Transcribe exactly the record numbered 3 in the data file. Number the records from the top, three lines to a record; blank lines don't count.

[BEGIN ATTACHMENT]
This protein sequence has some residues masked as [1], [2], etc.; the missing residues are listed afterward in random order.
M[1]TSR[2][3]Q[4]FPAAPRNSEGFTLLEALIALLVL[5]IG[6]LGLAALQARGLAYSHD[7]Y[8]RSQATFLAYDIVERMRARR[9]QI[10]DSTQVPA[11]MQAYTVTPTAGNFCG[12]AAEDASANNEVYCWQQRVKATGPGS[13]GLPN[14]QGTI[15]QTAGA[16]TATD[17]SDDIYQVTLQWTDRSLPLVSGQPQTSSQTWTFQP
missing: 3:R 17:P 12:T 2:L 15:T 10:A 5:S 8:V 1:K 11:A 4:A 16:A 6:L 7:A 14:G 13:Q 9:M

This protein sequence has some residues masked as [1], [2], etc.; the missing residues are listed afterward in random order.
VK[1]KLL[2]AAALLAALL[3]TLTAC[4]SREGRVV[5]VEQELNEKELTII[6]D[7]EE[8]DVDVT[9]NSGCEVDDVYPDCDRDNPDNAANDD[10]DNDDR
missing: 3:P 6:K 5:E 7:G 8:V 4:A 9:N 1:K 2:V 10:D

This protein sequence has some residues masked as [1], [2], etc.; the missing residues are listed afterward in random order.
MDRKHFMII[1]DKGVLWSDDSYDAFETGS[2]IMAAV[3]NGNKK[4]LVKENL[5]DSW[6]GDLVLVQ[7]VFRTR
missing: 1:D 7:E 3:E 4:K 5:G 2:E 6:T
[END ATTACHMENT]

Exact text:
This protein sequence has some residues masked as [1], [2], etc.; the missing residues are listed afterward in random order.
MDRKHFMII[1]DKGVLWSDDSYDAFETGS[2]IMAAV[3]NGNKK[4]LVKENL[5]DSW[6]GDLVLVQ[7]VFRTR
missing: 1:D 7:E 3:E 4:K 5:G 2:E 6:T